Kim Klement-US PRESSWIRE
Busy day in the League.
There were two major stories dominating the baseball world on Tuesday, but neither were the kind that make fans remember why they love this game.
On the national level, a Miami News Times bombshell article outlined how Biogenesis, a now-closed Miami based anti-aging clinic has been operating as a major supplier of performance enhancing drugs for Major League Baseball players. The list of clients is reportedly lengthy, but names that have leaked so far include Alex Rodriguez, Gio Gonzalez, Nelson Cruz, and more.
From the New Times:
The names are all included in an extraordinary batch of records from Biogenesis, an anti-aging clinic tucked into a two-story office building just a hard line drive's distance from the UM campus. They were given to New Times by an employee who worked at Biogenesis before it closed last month and its owner abruptly disappeared. The records are clear in describing the firm's real business: selling performance-enhancing drugs, from human growth hormone (HGH) to testosterone to anabolic steroids.
In response, Major League Baseball issued a statement this morning, saying the following:
"We are always extremely disappointed to learn of potential links between players and the use of performance-enhancing substances. [...] We are in the midst of an active investigation and are gathering and reviewing information."
Rodriguez and Gonzalez have also both released statements refuting the New Times' claims and denying taking any banned substances.
While MLB is trumpeting this discovery as some kind of victory for the leagues drug enforcement policy, it is clear that no matter how diligently the league works to keep illegal substances out of the game, there will always be a greater desire for players to get any slight edge they can over their competition. The users are consistently two to three steps ahead of the testers and to say that baseball is clean today is ignorant and naive. As for what consequences will stem from this report, we will have to wait and see, but it is very realistic to expect MLB to issue suspensions despite positive drug tests if they find the claims made by the New Times are legitimate.
Thankfully, no Rays were implicated in the Biogenesis report, but the day was not without news for our local team. Tampa Bay Rays principal owner Stuart Sternberg, along with his executives, continued their stadium support tour by meeting with the Pinellas County commissioners, Tuesday.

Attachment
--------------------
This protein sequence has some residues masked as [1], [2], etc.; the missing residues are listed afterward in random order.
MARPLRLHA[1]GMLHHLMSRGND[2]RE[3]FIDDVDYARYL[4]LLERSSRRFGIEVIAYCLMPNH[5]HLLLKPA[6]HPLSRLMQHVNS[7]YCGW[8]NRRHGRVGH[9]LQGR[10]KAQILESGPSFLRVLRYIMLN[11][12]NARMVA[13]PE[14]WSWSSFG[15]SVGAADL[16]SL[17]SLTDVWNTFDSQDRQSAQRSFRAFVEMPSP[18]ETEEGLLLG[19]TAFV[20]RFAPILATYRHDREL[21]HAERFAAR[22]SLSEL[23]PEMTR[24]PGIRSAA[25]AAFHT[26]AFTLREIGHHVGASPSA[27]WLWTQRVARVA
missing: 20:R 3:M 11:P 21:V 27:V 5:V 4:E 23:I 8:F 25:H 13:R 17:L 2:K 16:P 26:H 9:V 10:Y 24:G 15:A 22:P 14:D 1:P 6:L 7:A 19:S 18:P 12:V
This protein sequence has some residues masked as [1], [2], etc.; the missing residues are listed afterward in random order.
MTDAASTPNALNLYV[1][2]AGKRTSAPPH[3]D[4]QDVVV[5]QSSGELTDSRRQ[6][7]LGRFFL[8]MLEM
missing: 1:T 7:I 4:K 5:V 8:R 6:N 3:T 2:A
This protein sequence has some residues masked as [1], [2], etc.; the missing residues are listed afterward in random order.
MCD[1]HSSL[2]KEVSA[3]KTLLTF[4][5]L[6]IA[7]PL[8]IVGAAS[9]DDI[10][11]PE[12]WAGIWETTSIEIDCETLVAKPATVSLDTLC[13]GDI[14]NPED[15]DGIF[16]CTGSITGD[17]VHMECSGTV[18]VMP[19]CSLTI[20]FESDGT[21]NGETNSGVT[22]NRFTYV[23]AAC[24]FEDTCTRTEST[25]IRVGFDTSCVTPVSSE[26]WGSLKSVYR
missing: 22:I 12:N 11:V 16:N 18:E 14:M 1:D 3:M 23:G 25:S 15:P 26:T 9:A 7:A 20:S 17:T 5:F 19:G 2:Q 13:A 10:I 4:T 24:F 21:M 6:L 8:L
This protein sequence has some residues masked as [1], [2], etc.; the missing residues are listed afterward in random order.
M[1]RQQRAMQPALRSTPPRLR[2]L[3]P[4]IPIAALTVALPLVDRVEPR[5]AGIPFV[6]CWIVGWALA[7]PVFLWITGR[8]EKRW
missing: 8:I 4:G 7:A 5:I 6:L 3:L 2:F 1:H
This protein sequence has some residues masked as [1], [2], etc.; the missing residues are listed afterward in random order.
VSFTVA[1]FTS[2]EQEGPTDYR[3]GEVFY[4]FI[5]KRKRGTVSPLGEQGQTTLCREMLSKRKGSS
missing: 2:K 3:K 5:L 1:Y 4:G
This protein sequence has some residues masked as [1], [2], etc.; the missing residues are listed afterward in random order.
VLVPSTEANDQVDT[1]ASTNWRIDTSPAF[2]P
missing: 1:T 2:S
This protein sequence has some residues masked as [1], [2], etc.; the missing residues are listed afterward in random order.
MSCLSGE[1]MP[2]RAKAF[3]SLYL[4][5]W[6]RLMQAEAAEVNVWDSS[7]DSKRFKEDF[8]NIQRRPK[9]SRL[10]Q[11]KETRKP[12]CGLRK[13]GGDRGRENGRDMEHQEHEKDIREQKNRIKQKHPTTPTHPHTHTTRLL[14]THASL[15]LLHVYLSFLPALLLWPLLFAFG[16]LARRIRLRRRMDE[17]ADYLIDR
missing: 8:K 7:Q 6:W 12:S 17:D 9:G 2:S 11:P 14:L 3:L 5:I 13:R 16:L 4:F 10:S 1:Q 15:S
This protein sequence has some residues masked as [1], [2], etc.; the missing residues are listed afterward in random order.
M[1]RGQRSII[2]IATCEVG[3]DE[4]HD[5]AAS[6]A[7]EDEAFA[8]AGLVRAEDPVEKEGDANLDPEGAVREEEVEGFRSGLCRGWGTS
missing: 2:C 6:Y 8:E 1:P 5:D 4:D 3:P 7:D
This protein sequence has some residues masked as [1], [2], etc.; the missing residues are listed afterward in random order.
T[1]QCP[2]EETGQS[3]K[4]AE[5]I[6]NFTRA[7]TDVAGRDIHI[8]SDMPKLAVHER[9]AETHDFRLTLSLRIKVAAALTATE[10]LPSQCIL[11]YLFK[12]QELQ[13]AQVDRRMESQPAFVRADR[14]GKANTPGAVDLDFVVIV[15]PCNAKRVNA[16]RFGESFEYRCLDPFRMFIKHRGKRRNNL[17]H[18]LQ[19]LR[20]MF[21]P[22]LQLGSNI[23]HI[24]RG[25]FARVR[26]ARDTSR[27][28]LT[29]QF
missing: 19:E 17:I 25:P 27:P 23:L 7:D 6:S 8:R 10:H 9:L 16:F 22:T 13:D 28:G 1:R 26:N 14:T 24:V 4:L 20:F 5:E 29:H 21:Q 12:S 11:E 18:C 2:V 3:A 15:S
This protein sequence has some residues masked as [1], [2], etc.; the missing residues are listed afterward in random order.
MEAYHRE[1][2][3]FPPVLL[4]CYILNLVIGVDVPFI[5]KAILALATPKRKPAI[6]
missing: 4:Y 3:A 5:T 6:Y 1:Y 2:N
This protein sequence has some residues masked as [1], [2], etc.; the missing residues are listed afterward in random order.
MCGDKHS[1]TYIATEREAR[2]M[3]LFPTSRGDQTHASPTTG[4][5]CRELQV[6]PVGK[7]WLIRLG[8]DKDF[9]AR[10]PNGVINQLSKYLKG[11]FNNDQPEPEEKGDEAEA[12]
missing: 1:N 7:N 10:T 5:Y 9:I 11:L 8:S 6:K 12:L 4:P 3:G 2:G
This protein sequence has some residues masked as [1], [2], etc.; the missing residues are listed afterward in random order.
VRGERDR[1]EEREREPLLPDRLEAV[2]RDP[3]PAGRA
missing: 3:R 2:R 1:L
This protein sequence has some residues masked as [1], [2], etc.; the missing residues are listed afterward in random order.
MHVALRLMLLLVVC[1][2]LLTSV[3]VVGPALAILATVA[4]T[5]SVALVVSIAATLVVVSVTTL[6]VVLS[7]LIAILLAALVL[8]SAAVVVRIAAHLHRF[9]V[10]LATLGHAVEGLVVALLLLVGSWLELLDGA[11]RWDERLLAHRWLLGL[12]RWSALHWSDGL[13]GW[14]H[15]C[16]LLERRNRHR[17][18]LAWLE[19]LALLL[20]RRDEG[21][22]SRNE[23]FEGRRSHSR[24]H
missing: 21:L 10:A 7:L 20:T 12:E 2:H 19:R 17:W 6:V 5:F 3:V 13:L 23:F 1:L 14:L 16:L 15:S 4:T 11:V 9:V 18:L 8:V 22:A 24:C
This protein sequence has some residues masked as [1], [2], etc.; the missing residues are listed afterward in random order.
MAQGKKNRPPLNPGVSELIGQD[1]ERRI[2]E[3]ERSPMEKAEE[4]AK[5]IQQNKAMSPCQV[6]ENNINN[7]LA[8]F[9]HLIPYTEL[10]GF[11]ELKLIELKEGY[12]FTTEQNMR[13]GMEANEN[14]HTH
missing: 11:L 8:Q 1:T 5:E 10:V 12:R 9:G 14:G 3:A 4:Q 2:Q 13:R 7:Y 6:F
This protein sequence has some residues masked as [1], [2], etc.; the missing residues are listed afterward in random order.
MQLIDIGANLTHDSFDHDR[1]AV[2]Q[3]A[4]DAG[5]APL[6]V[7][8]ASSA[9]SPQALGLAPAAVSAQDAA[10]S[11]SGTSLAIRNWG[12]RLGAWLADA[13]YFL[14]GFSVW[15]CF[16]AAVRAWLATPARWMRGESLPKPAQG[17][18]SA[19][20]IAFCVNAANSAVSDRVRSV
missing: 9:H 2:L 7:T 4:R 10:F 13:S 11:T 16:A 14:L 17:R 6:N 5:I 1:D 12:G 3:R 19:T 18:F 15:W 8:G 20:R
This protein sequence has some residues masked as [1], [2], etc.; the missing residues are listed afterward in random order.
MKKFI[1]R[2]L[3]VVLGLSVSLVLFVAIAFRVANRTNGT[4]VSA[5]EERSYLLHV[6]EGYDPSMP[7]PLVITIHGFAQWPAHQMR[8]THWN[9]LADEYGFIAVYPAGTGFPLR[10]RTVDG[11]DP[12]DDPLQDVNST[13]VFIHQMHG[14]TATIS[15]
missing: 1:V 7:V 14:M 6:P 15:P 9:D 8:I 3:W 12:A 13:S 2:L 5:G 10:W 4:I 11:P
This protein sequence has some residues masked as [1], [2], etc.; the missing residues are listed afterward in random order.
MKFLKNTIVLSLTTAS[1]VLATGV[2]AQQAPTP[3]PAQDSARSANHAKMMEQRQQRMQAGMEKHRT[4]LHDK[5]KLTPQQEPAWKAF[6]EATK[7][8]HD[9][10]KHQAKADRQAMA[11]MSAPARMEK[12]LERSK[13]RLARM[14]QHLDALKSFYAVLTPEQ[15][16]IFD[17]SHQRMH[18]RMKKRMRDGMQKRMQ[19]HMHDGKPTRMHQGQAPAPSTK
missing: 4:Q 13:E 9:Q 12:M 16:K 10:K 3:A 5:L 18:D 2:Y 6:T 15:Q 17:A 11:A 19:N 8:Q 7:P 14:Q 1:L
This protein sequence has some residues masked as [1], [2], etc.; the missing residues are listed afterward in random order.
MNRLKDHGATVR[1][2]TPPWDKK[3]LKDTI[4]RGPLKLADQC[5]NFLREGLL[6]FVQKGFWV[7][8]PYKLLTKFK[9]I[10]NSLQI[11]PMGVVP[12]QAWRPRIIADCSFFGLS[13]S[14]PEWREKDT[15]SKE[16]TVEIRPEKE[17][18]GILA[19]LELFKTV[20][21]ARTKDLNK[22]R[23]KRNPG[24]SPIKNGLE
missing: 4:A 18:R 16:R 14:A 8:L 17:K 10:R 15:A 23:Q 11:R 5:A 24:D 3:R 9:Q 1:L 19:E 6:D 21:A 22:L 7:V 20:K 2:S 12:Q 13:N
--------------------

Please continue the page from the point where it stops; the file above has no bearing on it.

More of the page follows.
Similar to last weeks meeting with the Hillsborough County commissioners, Sternberg reiterated that he is focused and dedicated to making baseball in the Tampa Bay area work but that patience within Major League Baseball may be wearing thin.
Sternberg told the commissioners that only 300 season ticket accounts are from St. Petersburg, a startlingly low number that accounts for less than 1,000 ticket holders. He also pointed to a lack of business and corporate support in St. Petersburg, calling the downtown area Tampa Bay's fourth-biggest business area. The commissioners were shown a proposal for potential revenue from rezoning and redeveloping the land Tropicana Field currently sits. The team brass refused to debate the merits of the Carillon proposal that was presented late last year, maintaining their stance that they would only consider potential sites in a search that includes all available sites, on both sides of the bay.
The Pinellas County representatives, to their credit, seemed willing to engage with the Rays, some apologizing for the stranglehold that St. Petersburg Mayor Bill Foster has forced upon the conversations. One commissioner called the way the Rays have been treated, "embarrassing." Another agreed that a region-wide solution was the only way forward. However, the stalemate felt no more likely to break after the meeting than before it. Foster sent a message to the meeting, saying that he would be available to speak with Sternberg this Thursday morning, to which Sternberg quipped he'd, "have to check his calendar."
Better settle in folks, this obviously isn't going to get resolved any time soon.
- MLB.com unveiled their list of top 100 prospects, and five Rays made the list: Wil Myers at #4, Taylor Guerrieri at #44, Jake Odorizzi at #45, Chris Archer at #46 and Hak-Ju Lee at #56.
- Former Ray Kelly Shoppach agreed to terms with the Seattle Mariners.
- Former Ray Dirk Hayhurst released a new, 200-page ebook called Wild Pitches, a collection of extras from his book Out of My League. Hayhurst is also working on a third book about his time with the Rays and posted a second, rough-draft excerpt detailing a meeting he had in Joe Maddon's office.